You have waited months, maybe even years, and now your Social Security Administration disability claim has been approved. What now?
The Social Security Administration (SSA) notifies, by mail, all individuals who have applied for disability benefits. If your claim has been approved, you will receive an award letter. If your claim has been denied, you will receive a denial letter. Although some judges will issue a “bench decision” at the hearing indicating you have won your case, it is not “official” until you have received your award letter.
The length of time it takes to receive your Retirement, Survivors, and Disability Insurance (RSDI) or Supplemental Security Income (SSI) award letter, depends upon the level at which your disability claim is approved. For instance, if you receive an approval for RSDI or SSI at the Initial or Reconsideration level, then you may receive your disability award letter within three months. If you are approved at the hearing level, then first you will receive a letter from the hearing office stating you have been approved. This is a Notice of Decision. However, your actual Notice of Award, which spells out how much money you will receive (and when), may take another six weeks or so to arrive.
Sometimes the system is unpredictable. It would not be unusual for a claimant to start receiving benefits before receiving the official Social Security award letter.
Your Notice of Award (NOT Notice of Decision), will inform you of the following:
- The date you became entitled to receive disability benefits,
- The amount of your monthly disability benefit,
- The date your monthly benefit will start,
- The amount of your Back Pay,
- The amount you owe your representative if you have one, and
- The taxability of your benefits.
The amount of your monthly disability benefit is based on your lifetime average earnings covered by Social Security. If you don’t already have an estimate, you can get your Social Security statement online by going to http://www.ssa.gov/myaccount. If you haven’t earned enough during your lifetime to be insured under RSDI, then you will receive your benefits from SSI. This amount (in 2014) is $721 per month for an individual and $1,082 per couple. Some people qualify for benefits from both funds, but your SSI benefit may be reduced, depending on the amount of your RSDI benefit.
Your first RSDI disability benefit will be paid for the sixth full month after the date you were found disabled. For example, if your disability began on June 15, 2014, your first benefit would be paid for the month of December 2014, the sixth full month of disability. RSDI disability benefits can accrue either from the initial date of application, or as far back as twelve months before the date of application, minus a five-month waiting period. This five-month waiting period is, for all practical purposes, an arbitrary elimination of what would have been your first five months of benefits. If you qualify for SSI only, you will not be subject to a waiting period. Your disability benefits will be in the month following the month they are due. This means that your November benefit would be paid to you in December, and so on.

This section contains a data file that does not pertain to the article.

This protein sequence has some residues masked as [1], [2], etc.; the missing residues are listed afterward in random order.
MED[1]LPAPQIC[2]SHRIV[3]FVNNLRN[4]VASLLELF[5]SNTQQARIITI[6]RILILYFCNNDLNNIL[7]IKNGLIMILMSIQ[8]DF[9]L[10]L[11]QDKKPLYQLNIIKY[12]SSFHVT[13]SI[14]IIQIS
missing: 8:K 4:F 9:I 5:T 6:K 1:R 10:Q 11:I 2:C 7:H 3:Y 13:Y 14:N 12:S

SSA takes a long time to process most disability claims so most people who are approved for benefits are owed Back Pay. If you are approved for RSDI, then you can get retroactive payments from the time you first became disabled, even if you applied for benefits at a later date. Back Pay and retroactive benefits can add up to thousands of dollars and may be more important to you than your ongoing monthly benefit.
The distribution of Back Pay depends on whether you are approved for RSDI benefits, SSI benefits, or both. SSI disability benefits accrue from the date you filed your application. Even though you may have been subsisting on very limited resources for months, you will not always receive your Back Pay immediately after your case is approved. Sometimes the waiting period is longer if your case must be decided by an administrative law judge. In addition, SSI Back Pay is paid in three increments, so you won’t receive all of your Back Pay in a lump sum as you would with RSDI. If you are awarded both RSDI and SSI benefits, then you may have to wait longer for your Back Pay than you would if you were only receiving RSDI benefits.
Your SSI benefits may be adjusted in accordance with Social Security’s “windfall offset provisions.” The amount of your SSI benefits awarded is based on your income, so if you qualify for benefits under both RSDI and SSI, your Back Pay under RSDI will count as income for SSI purposes. When Back Pay is paid, your SSI benefits will automatically be reduced to take into consideration this “income.” The adjustment to SSI benefits is calculated by treating your RSDI Back Pay as having been available to you throughout the disability period.
Your representative can answer any questions you have about your Back Pay, your ongoing monthly benefit, and your fee agreement, in the weeks that follow the receipt of your Notice of Award.